no exceptions acceptance

I settled into my chair at my favorite writing spot – a local coffee shop that has macadamia nut milk as an option for lattes and puts real bacon in their chopped salad – and booted up my laptop.

 

What am I going to write about today?

 

Feeling unfocused, I began to click around in my iCloud drive. A folder titled “old writings” caught my eye. Hhhmmm what could be in here? I glanced through the documents – there were letters to old boyfriends, two failed attempts at starting a book, and one titled AC. Oh boy. AC are the initials of an ex-boyfriend… a relationship that forever changed my life; a relationship that almost cost me the trust and closeness in all my other relationships.

 

Somewhat reluctantly, I clicked on the document to open it…

 

*******

 

Lying on the couch surrounded by the clothes that covered our bodies just hours ago, with our faces not even inches apart, legs and arms entangled around one another, eyes staring with an intensity I haven’t felt in years (if ever), my heart beat increases. Not because I’m wrapped in the arms of a man I find so attractive I can’t stop myself from touching him; and not because our bodies are still damp with sweat induced by our passion; but because of fear – a fear that I’ve forgotten how to handle feelings like this, or moreover fear that I’m not ready to learn again. But mostly fear because he isn’t the type of man I’m supposed to be with… I’m 25, he’s 38; he’s divorced; and the kicker – he has one child and another on the way… with a woman he still lives with.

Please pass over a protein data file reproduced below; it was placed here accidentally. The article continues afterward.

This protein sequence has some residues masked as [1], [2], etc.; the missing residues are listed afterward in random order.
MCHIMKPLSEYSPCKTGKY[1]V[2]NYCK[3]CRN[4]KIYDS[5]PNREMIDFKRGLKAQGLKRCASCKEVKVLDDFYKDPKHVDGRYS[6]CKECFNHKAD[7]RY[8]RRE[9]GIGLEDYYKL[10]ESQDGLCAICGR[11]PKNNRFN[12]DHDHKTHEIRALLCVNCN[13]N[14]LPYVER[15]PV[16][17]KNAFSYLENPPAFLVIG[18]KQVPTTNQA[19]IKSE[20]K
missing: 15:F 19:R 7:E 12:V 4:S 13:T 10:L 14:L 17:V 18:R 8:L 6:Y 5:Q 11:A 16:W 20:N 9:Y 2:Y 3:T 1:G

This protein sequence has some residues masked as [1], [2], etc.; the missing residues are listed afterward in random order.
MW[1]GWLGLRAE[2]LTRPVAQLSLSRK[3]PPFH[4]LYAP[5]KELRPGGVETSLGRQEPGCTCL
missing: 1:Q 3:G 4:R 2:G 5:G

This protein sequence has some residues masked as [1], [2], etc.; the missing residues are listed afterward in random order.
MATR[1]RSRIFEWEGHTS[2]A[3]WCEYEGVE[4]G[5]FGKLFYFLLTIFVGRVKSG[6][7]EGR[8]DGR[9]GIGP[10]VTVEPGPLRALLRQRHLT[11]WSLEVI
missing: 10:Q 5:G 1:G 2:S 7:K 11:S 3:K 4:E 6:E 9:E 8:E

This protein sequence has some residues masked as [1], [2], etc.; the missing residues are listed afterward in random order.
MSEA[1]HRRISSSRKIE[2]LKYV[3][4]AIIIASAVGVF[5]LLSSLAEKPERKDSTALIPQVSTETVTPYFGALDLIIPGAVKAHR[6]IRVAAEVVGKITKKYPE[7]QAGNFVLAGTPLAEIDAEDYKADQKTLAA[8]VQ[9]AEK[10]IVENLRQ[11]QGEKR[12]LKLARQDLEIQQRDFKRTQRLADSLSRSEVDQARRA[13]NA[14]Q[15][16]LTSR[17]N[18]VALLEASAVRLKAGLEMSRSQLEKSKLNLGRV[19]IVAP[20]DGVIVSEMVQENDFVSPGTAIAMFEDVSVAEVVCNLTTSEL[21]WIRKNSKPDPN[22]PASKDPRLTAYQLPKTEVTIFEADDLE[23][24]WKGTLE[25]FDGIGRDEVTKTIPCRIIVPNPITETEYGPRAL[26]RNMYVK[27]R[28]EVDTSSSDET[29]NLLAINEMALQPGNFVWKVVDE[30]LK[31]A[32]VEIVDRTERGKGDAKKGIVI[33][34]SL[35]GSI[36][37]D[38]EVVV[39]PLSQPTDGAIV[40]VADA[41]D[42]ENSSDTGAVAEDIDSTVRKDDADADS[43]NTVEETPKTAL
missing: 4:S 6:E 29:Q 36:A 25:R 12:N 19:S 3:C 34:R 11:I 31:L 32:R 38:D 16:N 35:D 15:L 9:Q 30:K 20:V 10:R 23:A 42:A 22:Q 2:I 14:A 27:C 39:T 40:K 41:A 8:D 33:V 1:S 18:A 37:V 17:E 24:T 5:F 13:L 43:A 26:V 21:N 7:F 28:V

How did I get here?

 

How did I manage to go against all logic and ignore my brain as it screamed that this was wrong? This isn’t me. I don’t do things like this. I’m a good person. My mind begins to race with fears and questions and doubts… they move so quickly I can barely focus on one long enough to really think about it. And suddenly my mind loses control of the situation and my heart takes back over… and there he is… staring at me with those eyes. The chemistry that sparks between us while our eyes are locked is so intense it tiptoes along uncomfortable. But I can’t look away.

 

Every now and then we smile.

Every now and then we kiss.

But mostly we just stare.